High illiteracy rates and rigid gender roles are just two of the many challenges for the women of South Sudan. Tony Calderbank, the British Council’s director in South Sudan, writes about their position in local society, and how the British Council is providing training to help them overcome some of the barriers they face.
According to some myths, the defeat of matriarchy came about with the advent of animal husbandry, and the awareness it entails of the connection between sex and procreation. Man’s knowledge of his own power to impregnate brought with it the desire and need to control the sexuality of women. Woman’s mystery receded.
Today in South Sudan, women’s lives are still inextricably linked to livestock. When men see women, they think about cows. Women are valued and exchanged in terms of cattle. Wealthy men with large herds marry several women. The menfolk of a clan pool their livestock to secure a choice bride for their male relatives. If a young woman ‘reveals herself’ to her lover, the only way forward is for her to move in with his family, and for them to send her brothers and uncles some cows.
The African poet Okot p’Bitek’s great poem, The Defence of Lawino, is about a traditional African woman resisting Western ways. It’s written in Acholi, a language spoken by the Acholi people who straddle the border of Uganda and South Sudan. The poem’s heroine Lawino describes herself in her youth like this:
'At the time Ochol was still wooing me
My breasts stood at ninety degrees
I walked like the crane: neck up in the air
My brothers were full of praise, calling me ‘Bringer-of-Cows’
For the rhythm of my breasts beckoned bride wealth:
Prepare the kraal
Prepare the kraal
The cows are coming.' (Translation from Acholi by Taban lo Liyong)
Few South Sudanese women are educated
South Sudan’s population is 83 per cent rural. Most people live as farmers and pastoralists without electricity, roads, banks, telephone networks and the other trappings of modern society. Women are more likely to die in childbirth than complete primary school. Out of a population of eight million, there are no more than a couple of thousand girls completing secondary education. Around 90 per cent of South Sudan’s women are illiterate, compared with 75 per cent of men.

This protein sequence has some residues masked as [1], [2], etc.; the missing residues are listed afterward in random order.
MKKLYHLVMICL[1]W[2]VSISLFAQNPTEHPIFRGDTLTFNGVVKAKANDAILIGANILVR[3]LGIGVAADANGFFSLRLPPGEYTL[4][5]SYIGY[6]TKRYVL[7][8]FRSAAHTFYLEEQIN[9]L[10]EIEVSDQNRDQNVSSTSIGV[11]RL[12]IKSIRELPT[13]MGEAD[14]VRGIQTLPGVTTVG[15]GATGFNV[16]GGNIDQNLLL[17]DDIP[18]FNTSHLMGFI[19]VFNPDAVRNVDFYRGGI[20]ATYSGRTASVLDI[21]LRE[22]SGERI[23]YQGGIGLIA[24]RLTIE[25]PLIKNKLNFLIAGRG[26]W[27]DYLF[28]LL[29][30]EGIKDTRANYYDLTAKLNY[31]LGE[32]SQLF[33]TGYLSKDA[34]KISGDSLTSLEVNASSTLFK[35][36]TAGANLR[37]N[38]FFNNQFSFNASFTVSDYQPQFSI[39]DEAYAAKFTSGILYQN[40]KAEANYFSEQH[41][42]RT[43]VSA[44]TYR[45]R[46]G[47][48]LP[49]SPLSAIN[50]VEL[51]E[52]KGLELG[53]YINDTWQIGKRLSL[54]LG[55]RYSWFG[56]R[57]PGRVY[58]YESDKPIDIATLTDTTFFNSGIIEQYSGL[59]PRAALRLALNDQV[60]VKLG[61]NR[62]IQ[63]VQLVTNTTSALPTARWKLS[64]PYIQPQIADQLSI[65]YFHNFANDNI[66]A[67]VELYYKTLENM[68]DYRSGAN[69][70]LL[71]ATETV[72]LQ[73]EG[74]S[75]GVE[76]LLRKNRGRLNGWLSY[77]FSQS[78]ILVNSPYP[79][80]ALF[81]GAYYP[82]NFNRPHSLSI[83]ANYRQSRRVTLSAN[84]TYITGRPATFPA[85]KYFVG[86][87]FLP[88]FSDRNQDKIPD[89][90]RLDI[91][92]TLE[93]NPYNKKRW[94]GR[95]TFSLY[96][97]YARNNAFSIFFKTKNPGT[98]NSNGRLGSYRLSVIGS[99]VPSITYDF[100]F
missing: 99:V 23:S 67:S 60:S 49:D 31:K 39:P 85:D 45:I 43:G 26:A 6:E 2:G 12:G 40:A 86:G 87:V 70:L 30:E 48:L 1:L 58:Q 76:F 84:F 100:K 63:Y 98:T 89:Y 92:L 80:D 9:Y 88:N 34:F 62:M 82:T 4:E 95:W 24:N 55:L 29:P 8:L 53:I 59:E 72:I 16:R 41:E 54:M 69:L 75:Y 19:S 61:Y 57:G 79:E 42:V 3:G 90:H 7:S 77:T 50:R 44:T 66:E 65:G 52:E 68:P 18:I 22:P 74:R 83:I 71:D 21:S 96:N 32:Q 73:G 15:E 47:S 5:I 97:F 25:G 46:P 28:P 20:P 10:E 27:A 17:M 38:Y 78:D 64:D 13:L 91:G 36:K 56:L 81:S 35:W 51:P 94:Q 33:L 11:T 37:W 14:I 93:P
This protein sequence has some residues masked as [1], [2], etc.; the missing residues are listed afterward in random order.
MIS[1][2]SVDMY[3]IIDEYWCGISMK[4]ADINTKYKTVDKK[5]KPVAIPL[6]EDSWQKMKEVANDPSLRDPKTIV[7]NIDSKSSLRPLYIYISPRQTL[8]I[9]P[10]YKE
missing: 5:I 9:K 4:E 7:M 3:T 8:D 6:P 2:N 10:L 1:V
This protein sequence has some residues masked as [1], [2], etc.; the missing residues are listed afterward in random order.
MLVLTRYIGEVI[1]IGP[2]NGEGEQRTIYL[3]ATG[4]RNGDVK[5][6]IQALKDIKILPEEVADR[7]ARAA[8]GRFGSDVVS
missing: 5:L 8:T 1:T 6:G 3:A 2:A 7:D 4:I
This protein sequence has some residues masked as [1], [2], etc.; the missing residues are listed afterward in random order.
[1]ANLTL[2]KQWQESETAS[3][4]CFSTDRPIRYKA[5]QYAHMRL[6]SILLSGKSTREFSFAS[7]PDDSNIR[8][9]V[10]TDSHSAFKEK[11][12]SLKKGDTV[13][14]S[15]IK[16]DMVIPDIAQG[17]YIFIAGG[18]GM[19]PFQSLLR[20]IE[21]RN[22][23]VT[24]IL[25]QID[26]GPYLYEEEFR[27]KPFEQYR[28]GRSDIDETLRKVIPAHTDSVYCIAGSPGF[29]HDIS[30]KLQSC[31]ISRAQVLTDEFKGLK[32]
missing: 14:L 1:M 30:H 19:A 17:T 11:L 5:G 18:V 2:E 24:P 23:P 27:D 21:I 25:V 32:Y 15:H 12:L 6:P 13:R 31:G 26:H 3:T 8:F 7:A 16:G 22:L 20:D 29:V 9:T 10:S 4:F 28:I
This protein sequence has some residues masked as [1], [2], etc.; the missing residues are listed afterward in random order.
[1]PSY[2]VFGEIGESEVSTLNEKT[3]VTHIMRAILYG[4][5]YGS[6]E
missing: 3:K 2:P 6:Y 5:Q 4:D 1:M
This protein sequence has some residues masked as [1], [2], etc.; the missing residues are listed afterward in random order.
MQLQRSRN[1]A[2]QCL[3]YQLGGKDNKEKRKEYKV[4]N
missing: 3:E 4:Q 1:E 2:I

Traditional tribal gender roles are rigid. Women occupy the private space and do not assume roles of leadership and decision-making in the public sphere. If there are financial constraints in a family with a son and daughter, then it is most likely the boy who goes to school. Girls who do begin primary school hardly ever finish. They are often taken out when they reach puberty for fear of molestation and harassment (this is a real concern, as large numbers of young women are impregnated by teachers) or in order to get married or contribute to household chores.
There are several efforts afoot to encourage families to allow their daughters to remain in school. One approach is to encourage a high bride price for educated women, extolling the economic and health benefits an educated woman can bring to a family. But there is still mistrust of educated women and their ‘townly’ ways.
Lack of education brings lack of awareness about the law and legal rights. Women across the country are in prison for cheating on their husbands. The legal odds are often stacked against them. Very few women are even aware what the law actually says.
South Sudan’s history is not in women’s favour
Then there is the historical context. Until recently, South Sudan was relatively isolated. Forced Arabisation of education, and the imposition of sharia law under the Khartoum government, led to decades of civil war. Not one single citizen in South Sudan has remained untouched by that war. Women suffered rape and violence, and existed for years prey to militarised models of male power and domination. They experienced displacement, bereavement and loss on a massive scale. Every woman was like Hecuba, bereaved and disconsolate queen of Troy.
Even today, people are still quick to resort to violence to resolve disputes and grievances in South Sudan. Post-traumatic stress is almost universal, and is one of the main factors challenging the nation’s progress to a brighter, happier future.
Women in South Sudan lack professional role models
With all these odds against women, it is not surprising that there is a crisis of representation. A local NGO recently recruited a number of teachers to be trained to teach English. The application process involved an English language level test. Out of 140 applicants who achieved the required grade, only three were women. The British Council recently advertised the post of director programmes in its Juba office. Out of more than 85 applicants, only five were women. The paucity of women in positions of authority and the professional space is clear to see.